Pilates is an alignment-based practice that encourages each individual to move their body in their own, unique optimal alignment, which may have been affected physically, emotionally, or spiritually.

When moving optimally, we can find space to let go of stress and allow for a more relaxed state of being, resulting in better sleep overall.

5 Pilates exercises to do before bed

The exercises provided below are based on the theory that moving the spine in all directions encourages blood flow and oxygen throughout the entire body. Additionally, many people suffer from insomnia simply from chronic back issues and these few movements can help to relieve symptoms of back pain.


  • Lie on your back on the floor with your knees bent, feet on the floor, upper body relaxed, and hands on the rib cage.
  • Breathe in through the nose, filling air into the ribs, and feel the hands move with the ribs as they expand.
  • As you exhale, cinch the waist, and feel the support of the spine wrap around the belly.

Repeat three to five reps. This simple breath pattern helps to encourage proper, relaxed breathing and oxygenation of the body.

Shoulder bridge

  • Starting position: lying on your back, knees bent, feet on the floor
  • Explore the concept of a neutral spine, which means that the lower lumbar has a natural curve of slight space away from the floor.
  • Inhale fully, then as you exhale, tilt the pelvis and articulate the spine off the ground one vertebra at a time until only the bottom of your shoulder blade is on the floor.
  • Inhale again to feel the strength and support of your glutes and hamstrings with your back off the ground.
  • With the exhale, allow the spine to drop to the earth one at a time until the spine is fully back on the ground and supported.

Repeat three to five reps. This gentle articulation of the spine increases blood flow and helps to relieve spinal tension and stiffness.

Note: If spinal injuries, fusions, or osteoporosis exist, omit the articulation and simply hinge the hips up in a neutral spine position and release back down.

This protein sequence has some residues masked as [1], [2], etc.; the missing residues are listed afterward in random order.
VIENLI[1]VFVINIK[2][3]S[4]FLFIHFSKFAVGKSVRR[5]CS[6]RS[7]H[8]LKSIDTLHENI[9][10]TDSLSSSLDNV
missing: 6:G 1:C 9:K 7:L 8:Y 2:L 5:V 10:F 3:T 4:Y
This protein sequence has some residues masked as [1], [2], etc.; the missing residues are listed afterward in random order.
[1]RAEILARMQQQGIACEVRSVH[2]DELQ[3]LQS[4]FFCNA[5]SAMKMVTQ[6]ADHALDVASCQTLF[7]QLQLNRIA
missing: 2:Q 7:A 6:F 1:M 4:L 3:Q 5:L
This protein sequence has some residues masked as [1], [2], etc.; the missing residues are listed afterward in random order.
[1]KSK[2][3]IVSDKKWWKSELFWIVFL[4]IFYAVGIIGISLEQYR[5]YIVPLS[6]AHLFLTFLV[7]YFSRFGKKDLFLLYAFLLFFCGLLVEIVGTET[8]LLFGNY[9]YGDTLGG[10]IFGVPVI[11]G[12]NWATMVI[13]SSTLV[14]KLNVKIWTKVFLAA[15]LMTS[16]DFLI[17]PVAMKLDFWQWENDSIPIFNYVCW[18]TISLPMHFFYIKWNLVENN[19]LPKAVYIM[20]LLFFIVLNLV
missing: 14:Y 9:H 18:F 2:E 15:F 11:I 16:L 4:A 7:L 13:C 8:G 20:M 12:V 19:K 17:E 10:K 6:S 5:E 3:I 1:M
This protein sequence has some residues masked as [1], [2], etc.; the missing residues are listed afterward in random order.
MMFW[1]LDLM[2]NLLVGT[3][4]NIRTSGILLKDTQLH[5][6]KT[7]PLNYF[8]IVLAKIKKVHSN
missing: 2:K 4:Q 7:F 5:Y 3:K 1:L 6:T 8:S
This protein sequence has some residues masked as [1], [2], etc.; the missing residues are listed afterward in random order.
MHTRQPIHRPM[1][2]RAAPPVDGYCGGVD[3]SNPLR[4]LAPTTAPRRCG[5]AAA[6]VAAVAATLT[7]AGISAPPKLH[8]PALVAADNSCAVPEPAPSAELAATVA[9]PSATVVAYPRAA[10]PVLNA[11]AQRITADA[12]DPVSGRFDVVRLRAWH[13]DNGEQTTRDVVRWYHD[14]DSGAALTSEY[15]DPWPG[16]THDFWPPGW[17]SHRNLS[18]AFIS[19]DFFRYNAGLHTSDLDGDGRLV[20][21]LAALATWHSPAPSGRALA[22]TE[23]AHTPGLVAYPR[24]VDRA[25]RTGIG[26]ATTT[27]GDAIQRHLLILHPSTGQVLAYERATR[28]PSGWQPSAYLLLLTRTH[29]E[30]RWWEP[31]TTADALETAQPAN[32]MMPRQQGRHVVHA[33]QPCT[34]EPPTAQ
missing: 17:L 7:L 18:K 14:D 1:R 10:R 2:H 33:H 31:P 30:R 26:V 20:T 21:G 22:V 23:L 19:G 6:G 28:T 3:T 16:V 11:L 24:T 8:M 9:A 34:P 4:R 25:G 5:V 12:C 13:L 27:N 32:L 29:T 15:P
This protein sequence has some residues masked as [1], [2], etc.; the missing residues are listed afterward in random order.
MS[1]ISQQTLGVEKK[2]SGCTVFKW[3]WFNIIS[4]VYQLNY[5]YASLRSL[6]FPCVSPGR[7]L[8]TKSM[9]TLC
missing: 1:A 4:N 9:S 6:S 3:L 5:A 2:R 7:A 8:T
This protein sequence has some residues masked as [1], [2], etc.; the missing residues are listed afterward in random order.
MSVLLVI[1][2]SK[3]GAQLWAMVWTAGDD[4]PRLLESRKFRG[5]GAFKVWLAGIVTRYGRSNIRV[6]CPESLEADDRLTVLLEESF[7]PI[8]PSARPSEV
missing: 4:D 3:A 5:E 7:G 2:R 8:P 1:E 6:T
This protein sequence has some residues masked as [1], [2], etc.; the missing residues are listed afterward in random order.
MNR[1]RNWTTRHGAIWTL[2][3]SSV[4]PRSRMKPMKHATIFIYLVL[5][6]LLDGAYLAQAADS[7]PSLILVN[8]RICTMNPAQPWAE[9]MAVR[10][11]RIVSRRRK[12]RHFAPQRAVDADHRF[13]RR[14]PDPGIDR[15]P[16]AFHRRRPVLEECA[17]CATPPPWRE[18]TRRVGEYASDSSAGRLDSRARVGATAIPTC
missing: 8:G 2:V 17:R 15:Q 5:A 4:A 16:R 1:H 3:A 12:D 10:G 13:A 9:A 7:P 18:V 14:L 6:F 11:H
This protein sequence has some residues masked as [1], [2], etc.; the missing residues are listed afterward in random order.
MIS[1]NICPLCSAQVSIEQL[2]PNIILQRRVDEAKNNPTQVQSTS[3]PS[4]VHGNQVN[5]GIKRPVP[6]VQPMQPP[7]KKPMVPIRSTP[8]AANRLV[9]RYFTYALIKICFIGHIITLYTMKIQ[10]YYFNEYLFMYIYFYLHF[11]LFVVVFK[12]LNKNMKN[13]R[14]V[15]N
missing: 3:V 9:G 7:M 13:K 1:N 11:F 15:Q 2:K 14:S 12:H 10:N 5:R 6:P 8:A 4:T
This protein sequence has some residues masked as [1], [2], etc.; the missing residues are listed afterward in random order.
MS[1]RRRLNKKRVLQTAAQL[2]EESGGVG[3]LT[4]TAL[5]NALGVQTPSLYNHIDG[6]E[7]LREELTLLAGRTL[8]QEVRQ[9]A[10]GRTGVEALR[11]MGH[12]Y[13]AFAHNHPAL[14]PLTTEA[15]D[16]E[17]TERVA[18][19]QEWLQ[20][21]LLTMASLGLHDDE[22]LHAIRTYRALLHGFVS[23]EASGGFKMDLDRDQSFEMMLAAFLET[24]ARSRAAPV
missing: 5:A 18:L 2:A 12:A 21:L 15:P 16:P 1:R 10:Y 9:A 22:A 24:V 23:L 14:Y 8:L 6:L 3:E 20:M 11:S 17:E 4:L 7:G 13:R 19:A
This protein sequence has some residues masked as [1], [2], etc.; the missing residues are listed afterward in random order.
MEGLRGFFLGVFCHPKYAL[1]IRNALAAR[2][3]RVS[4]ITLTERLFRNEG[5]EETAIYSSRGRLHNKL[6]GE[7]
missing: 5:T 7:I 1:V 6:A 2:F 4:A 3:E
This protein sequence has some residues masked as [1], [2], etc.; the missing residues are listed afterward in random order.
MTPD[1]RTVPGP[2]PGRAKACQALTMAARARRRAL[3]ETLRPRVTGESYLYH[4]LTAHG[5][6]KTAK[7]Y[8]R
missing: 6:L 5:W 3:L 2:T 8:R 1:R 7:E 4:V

Lateral flexion

  • Starting position: seated upright, with legs extended and hands behind head
  • If the hamstrings are too tight to sit upright, then stand or sit in a chair.
  • Inhale as you sit tall. As you release your breath, laterally bend, or flex, the body to one side. Inhale hold for a moment, and as you exhale, return to the starting position and go all the way to the other side.

Repeat three to five reps. Moving the spine laterally helps to increase movement in the intercostals and flexibility of the spine in the frontal plane and encourages blood flow.

Spinal rotation

  • From the same seated position open both arms to the side, palms facing down.
  • Inhale to sit as tall as possible facing front. As you exhale, rotate as far as possible to one side making sure that neither arm passes the midline of the body. Pulse three times.

Repeat to alternating sides three to five times. Rotation of the spine is an essential movement of the spine to encourage flexibility, blood flow, and oxygenation of the body.

Spinal extension

  • From the same seated position (knees bent if needed, or in a chair so that the spine is neutral), reach both arms straight up in the air with palms facing forward.
  • Inhale. Bend elbows and draw them down creating a “cactus” or “goal post” shape as you gently extend the thoracic spine looking slightly up.
  • Exhale. Reach your arms back up as you return the spine to a tall neutral position with your arms overhead.

Repeat three to five times.

End your practice with knees bent and spine relaxed over thighs in a rested position. Breathe gently in and out feeling how the breath moves through the ribcage relaxing the shoulders and neck.

Does Pilates help sleep? The bottom line

In closing, insomnia is a common problem for many, but there are solutions. Pilates is a beautiful practice centered around breathing techniques, proper body alignment, and mobility. Try these five simple moves to enhance relaxation, increase body awareness, and improve blood circulation, paving the way for a more restful sleep tonight!

This article originally appeared on Saatva and was syndicated by MediaFeed.

More from MediaFeed:

Like MediaFeed’s content? Be sure to follow us.